An alternate plan, called Tax and Dividend, has a far greater chance of addressing the problem in my opinion. A version of this called Tax and 100% Dividend has been presented to the US Congress by the American scientist, James Hansen, and its details can be found at www.columbia.edu/~jeh1/mailings/2009/20090226_WaysAndMeans.pdf. The basics of this plan are as follows. A linearly increasing tax would be applied to all purchases of fossil fuels (gas, oil, and coal) during the next couple of decades. The dividend thereby collected would be returned entirely to the public on a per capita basis (initially, a typical family of four would receive about $9,000 per year). In order to benefit from this arrangement, people would strive to increase their efficiency of fossil-fuel use and would explore use of the alternates. People from all income levels could actually make money if their dividend exceeded their carbon tax. The gradually increasing cost of fossil fuels would make the alternates increasingly more competitive and popular. Within a decade or so, this would lead to a "tipping point" at which time the alternates would become less expensive than the fossil fuels and the ultimate goal of near-zero CO2 emissions would be within sight.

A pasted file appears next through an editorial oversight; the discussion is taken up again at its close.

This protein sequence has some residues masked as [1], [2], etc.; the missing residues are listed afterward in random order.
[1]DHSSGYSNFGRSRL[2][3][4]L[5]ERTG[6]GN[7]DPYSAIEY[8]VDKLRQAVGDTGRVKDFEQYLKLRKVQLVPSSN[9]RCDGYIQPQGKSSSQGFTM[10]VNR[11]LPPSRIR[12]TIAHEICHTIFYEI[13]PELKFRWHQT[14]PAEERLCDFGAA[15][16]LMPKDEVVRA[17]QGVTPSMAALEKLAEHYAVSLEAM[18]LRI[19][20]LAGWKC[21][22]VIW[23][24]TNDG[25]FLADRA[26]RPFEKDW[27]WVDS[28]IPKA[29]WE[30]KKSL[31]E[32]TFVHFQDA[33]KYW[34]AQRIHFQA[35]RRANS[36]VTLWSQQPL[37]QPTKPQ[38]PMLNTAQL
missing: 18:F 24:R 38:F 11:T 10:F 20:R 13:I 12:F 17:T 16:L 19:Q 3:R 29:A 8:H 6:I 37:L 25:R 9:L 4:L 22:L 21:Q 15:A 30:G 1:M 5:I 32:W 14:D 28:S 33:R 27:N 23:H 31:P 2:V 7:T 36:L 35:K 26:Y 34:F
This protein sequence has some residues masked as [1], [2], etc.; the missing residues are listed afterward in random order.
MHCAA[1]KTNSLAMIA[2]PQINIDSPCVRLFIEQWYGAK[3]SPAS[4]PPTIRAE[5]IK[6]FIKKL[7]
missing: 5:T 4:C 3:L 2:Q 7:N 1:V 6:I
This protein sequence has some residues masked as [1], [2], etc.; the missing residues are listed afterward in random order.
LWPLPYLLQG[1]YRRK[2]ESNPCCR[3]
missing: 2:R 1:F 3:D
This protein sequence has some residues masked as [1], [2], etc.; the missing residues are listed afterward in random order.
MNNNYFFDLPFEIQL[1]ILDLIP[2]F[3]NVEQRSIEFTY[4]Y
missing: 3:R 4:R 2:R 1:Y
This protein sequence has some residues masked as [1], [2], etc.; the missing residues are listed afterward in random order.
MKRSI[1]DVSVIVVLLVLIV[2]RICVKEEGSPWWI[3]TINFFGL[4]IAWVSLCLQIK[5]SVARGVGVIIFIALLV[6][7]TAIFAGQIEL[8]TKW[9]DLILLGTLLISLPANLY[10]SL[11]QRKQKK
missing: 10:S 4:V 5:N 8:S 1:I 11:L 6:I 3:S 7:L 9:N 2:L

In addition, the Tax and Dividend plan has the great advantage of simplicity. Like the system we presently have for the sale of tobacco products, user taxes would be collected at the point of consumption. This system could be installed very quickly and would require little additional bureaucracy for its management. The only decisions of significance would be made by the consumers of energy — does one select taxed fossil fuels or does one select untaxed alternates. The adoption of similar systems in other countries would be promoted by charging import duties on all goods that were not subjected to such taxes in their own countries.